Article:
With Veterans Day I am always reminded of my personal situation and in the last few years it has become stronger. Basically I fall in between because I did serve in the military but did not make it through boot camp. For years I never considered myself a veteran but now I will talk about this experience.
I probably need to explain it better so it makes more sense. When I was 17 instead of going to college I decided to enlist in the navy. I did this for purely selfish reasons, such as I figured they would pay for me to attend college while paying me money. In my immature mind I remember thinking “free money” and in the fantasy I lived in a fantastic condo in the navy, worked during the day while attending college at night. The recruiter was untruthful about what really happens in boot and I arrived at boot wondering when we got our cool condos. Ever see Private Benjamin? that is me to a T sadly.
I should mention though that before I got to boot that day the medical examiner at MEPS (Military Entrance Processing Station, where you go to enlist)didn’t think I should have gone because my ankle wasn’t as strong as it should be for a 18 year old (I enlisted as a 17 year old but by the time I left I was 18). Long story short it did me in once I got to boot but in reality I would have been discharged anyway for failure to adapt. I was the last person at my age to have gone. I was very immature and would rather spend the day at the mall with my friends than working. I did really well on the running and swimming and physical fitness aspects, in fact I did better than the men (I was at that point a student athlete)but the ankle would give out at times and I needed a brace to give it support.
After a few weeks I was sent to the out processing facility to be discharged and met many others who were all being discharged. Some were discharged due to drugs, or being a lesbian (back then being gay meant an automatic discharge) and plenty were dishonorably discharged. There were a few creepy people who scared me to be blunt. Also, many being discharged (along with those in the company I was in before discharge) were from a different sociological group. By this I mean the majority were from lower income families where the military was the only choice. I was from a family that while not rich could have helped me attend college. Years later my mom told me she knew the navy was a bad choice for me and knew I would be discharged. A friend of mine (also discharged early from boot camp, only army)said he knew the ankle would cause me problems.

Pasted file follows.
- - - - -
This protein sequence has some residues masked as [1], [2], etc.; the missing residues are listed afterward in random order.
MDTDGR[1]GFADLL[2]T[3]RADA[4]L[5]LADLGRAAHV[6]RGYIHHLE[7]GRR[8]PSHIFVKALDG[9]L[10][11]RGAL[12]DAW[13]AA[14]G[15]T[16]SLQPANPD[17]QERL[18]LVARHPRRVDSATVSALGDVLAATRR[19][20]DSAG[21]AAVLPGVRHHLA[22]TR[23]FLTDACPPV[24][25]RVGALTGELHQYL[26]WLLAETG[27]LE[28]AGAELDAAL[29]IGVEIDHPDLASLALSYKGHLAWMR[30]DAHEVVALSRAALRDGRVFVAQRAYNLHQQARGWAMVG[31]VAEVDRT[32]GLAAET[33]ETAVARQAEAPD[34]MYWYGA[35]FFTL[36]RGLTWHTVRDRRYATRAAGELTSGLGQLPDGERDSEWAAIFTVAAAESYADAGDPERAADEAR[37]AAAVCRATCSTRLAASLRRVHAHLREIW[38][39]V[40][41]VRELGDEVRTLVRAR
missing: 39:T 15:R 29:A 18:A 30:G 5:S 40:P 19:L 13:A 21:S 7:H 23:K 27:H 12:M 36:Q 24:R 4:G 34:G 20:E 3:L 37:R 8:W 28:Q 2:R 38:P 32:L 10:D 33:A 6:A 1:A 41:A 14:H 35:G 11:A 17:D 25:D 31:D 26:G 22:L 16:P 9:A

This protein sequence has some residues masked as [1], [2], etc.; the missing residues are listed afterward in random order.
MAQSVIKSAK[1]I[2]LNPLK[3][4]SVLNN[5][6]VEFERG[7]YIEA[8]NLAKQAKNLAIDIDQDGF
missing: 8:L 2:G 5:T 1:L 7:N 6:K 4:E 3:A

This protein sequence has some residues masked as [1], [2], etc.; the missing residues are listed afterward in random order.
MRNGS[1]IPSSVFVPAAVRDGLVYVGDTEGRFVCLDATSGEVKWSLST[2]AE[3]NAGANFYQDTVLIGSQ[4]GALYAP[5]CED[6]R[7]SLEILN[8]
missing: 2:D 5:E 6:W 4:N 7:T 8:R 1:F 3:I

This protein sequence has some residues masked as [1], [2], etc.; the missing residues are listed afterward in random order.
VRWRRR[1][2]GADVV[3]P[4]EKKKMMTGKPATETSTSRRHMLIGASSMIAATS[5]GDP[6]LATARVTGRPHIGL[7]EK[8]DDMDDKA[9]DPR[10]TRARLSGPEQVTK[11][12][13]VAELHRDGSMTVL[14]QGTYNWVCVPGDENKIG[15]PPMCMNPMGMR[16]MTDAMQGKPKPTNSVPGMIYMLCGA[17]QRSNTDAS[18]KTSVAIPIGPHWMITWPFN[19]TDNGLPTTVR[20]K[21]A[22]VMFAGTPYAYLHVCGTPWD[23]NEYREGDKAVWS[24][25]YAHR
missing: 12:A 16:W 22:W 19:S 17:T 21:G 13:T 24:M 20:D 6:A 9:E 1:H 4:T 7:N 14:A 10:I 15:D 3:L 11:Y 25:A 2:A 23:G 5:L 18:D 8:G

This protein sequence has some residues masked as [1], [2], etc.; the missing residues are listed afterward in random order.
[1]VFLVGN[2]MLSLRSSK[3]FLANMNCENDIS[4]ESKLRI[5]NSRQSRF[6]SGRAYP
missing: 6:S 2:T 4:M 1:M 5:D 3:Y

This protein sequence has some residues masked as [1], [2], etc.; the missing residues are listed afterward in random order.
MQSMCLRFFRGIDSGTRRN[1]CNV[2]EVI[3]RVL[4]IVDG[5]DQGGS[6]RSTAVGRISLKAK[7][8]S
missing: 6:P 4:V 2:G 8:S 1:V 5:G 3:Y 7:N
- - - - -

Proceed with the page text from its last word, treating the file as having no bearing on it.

As time went on I basically buried my feelings of insecurity with having not finished my term of duty. I went on to college and graduate school, did a variety of jobs and went on with my life. If an employer asked if I served I would either say no or explain my situation. However around the 20th anniversary of me having served the feelings started to emerge and I started watching various boot camp videos. I also started talking to people who were also in the same position. I asked someone not long ago in the know if I am technically considered a veteran and they said yes but (and this is a big but)I am ineligible to receive benefits. I generally can’t join veterans groups (though I am not sure this means across the board)and when I die I can’t get a military funeral I don’t believe (though I am not 100% sure of this). Awhile back someone broke into the veterans bureau (or whatever it is called)and I received a message that my info was among those hacked. Every so often I will get messages from groups looking for veterans and they got my name from some list.
Many things from boot have stayed with me. To this day I will still find myself breaking into a march and singing a cadence. I also fold clothes the military way. I have to organize things a certain way and at most jobs my employers will assume I am a veteran because everything is orderly.
There are many like me out there because as many as 50% of all recruits never make it past the first 6 months.